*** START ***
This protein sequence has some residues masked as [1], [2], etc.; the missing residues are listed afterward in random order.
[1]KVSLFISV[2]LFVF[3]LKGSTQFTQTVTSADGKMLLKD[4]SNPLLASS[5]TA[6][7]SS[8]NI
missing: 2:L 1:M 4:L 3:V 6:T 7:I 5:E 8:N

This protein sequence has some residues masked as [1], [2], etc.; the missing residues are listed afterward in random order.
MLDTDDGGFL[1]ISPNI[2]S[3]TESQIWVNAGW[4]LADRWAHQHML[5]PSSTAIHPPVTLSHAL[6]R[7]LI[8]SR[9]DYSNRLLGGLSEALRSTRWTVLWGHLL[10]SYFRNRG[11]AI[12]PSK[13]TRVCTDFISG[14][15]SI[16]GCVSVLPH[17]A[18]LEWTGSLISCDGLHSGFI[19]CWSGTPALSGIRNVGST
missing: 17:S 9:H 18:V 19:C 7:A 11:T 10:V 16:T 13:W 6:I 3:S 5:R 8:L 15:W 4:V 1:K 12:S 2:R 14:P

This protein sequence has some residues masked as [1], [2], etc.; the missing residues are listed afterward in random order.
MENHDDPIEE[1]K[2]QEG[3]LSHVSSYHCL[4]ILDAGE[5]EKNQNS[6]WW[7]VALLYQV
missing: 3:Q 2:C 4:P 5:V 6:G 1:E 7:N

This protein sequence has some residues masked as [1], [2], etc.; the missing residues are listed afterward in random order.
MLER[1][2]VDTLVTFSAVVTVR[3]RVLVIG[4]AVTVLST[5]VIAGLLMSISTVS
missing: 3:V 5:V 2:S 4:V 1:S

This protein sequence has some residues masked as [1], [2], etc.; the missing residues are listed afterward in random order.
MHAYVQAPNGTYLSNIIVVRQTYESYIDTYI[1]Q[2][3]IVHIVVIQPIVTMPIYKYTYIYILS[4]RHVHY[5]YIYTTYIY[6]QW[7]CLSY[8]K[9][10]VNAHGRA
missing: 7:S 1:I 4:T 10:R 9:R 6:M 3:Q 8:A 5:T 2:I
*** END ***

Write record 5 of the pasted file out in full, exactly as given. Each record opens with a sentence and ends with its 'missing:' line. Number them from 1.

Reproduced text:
This protein sequence has some residues masked as [1], [2], etc.; the missing residues are listed afterward in random order.
MHAYVQAPNGTYLSNIIVVRQTYESYIDTYI[1]Q[2][3]IVHIVVIQPIVTMPIYKYTYIYILS[4]RHVHY[5]YIYTTYIY[6]QW[7]CLSY[8]K[9][10]VNAHGRA
missing: 7:S 1:I 4:T 10:R 9:R 6:M 3:Q 8:A 5:T 2:I